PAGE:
Which Windows 8 Version Is For You?

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Windows 8 Logo   Which Windows 8 Version Is For You?We’ve already covered how to get Windows 8 for just $40 — or $15 if you’ve just purchased a new PC. But if you’re interested in upgrading, you’ll also need to know which Windows 8 version is right for you. The good news is that Microsoft has simplified the different editions of Windows in Windows 8 – gone are the Starter, Home Basic, Home Premium, and Ultimate editions. The list of available Windows 8 editions is actually fairly short. If you’re new to Windows 8, don’t forget to check out our Windows 8 guide.

There are only four editions of Windows 8 – three editions for most home users. If you ignore the edition designed specifically for ARM tablets, there are only two PC editions of Windows 8 to choose from – much simpler than the confusing amount of editions offered with past versions of Windows.

Windows RT vs. Windows 8

Windows RT is the most confusing edition of Windows 8. We’ve covered this before – in short, Windows RT is a special version of Windows 8 for ARM computers, particularly tablets. Windows RT won’t run your existing software – if you buy a Windows RT tablet, you’ll have to use Metro applications. There’s a desktop, but it will only run Microsoft applications such as Microsoft Office – Microsoft won’t allow third parties to write applications for the Windows RT desktop.

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Windows RT’s name is a bit odd – it isn’t even called Windows 8, it’s technically just “Windows RT.” It was named after Windows Runtime (WinRT), which is the new development platform used for Metro-style apps. However, both Windows RT and Windows 8 can run WinRT apps.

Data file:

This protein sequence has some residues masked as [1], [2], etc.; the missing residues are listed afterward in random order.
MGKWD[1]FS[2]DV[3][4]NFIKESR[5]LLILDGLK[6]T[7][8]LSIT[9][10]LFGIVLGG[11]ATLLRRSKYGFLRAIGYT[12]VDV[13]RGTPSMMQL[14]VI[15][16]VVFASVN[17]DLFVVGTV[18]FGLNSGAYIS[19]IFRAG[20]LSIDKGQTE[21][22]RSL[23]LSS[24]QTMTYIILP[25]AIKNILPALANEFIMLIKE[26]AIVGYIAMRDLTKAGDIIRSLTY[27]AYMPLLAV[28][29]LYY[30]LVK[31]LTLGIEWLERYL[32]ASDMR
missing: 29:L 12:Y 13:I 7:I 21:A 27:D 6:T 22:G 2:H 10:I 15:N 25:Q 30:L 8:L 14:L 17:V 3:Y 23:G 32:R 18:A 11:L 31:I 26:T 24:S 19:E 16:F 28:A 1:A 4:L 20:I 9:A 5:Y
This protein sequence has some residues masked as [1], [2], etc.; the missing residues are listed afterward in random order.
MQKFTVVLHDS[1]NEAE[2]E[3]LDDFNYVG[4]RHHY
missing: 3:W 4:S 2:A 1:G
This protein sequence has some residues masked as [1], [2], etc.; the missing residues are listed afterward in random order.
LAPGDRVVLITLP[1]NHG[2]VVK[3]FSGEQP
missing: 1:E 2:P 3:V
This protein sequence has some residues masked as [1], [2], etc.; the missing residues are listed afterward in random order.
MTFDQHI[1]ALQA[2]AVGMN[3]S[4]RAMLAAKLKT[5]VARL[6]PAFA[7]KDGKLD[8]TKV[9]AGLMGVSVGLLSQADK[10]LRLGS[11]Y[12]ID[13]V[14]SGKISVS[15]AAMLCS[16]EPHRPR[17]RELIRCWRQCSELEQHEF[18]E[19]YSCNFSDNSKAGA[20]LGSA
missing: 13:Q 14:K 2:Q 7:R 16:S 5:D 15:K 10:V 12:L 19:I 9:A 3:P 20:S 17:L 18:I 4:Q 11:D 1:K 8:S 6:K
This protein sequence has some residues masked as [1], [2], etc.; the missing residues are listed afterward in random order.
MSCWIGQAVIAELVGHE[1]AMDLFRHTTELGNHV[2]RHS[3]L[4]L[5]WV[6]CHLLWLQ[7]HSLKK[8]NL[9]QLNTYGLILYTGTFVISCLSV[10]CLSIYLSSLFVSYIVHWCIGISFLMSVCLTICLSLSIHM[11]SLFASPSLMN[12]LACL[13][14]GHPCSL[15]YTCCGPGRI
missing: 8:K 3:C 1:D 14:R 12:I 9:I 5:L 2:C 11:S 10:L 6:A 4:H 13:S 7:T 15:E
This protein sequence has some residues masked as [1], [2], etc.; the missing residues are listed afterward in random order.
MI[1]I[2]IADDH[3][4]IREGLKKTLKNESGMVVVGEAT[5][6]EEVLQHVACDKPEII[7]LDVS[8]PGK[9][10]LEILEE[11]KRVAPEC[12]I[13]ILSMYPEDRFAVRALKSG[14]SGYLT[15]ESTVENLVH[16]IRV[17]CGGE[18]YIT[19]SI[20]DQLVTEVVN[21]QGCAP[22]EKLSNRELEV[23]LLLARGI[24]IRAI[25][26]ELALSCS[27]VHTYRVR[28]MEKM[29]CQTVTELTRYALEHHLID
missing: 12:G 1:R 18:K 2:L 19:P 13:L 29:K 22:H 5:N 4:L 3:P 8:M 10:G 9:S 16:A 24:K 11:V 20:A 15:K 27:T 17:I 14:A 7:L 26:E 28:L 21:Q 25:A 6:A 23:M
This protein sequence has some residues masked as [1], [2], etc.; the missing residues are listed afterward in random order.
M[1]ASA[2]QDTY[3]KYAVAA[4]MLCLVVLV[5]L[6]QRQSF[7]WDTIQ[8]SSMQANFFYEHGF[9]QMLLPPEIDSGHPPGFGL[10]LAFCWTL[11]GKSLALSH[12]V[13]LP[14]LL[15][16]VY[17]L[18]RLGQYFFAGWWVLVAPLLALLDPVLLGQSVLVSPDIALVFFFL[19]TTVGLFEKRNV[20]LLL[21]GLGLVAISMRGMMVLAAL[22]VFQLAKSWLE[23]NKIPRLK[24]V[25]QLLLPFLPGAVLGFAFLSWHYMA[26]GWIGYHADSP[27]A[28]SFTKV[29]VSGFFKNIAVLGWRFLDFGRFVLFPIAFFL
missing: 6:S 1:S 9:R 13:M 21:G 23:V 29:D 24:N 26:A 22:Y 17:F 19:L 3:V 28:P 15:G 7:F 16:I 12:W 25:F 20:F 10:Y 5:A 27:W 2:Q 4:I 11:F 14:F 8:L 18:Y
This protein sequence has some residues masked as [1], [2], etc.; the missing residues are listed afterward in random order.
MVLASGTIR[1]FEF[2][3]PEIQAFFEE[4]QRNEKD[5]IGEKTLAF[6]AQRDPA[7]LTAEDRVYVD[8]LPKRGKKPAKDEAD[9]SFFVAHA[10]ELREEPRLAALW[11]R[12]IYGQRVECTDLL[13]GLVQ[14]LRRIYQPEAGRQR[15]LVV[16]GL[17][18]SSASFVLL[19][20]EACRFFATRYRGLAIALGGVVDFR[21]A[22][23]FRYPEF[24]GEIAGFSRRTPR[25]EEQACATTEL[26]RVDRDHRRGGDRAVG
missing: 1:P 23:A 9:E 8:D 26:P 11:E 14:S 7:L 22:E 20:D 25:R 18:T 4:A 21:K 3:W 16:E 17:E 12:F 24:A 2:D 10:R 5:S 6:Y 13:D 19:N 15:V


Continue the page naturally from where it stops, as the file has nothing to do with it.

This is all quite confusing, but you don’t really have to worry about it too much. It’s impossible to buy a boxed copy of Windows RT – Windows RT is only available preinstalled on ARM tablets. If you’re buying a tablet, be sure to check whether it runs Windows 8 or Windows RT – the first version of Microsoft’s Surface tablet will run Windows RT, so you can’t use it to run your favorite Windows desktop software. Surface Pro, which will be released several months after the initial Surface tablet, will run Windows 8 Pro instead of Windows RT.

surface covers keyboard   Which Windows 8 Version Is For You?

To learn more about the difference between Windows RT for ARM computers and Windows 8 for Intel x86 computers, read this article: What’s The Difference Between Windows 8 & Windows RT? [MakeUseOf Explains]

Windows 8 Editions

With Windows RT out of the way, Windows 8’s editions are actually pretty simple. There are three primary editions:

  • Windows 8 – This is the main edition of Windows 8, which is targeted at home users. It’s most similar to the “Home Premium” edition of Windows 7. With Windows 8, you get all the features you’d expect – the Windows desktop with support for traditional Windows desktop programs, the new environment formerly known as Metro, and other features designed for home users. Most people will be happy with this edition of Windows 8.
  • Windows 8 Pro – The Pro version is targeted at businesses and enthusiasts. It includes the kind of features traditionally included in professional editions of Windows: group policy support, remote desktop server capabilities, Windows domain support, encrypting file system, virtual hard disk booting, and BitLocker. There’s one feature that might interest some of you here, though – you can only use Windows Media Center on Windows 8 Pro. It’s available as a free add-in, but only for the Pro version of Windows 8.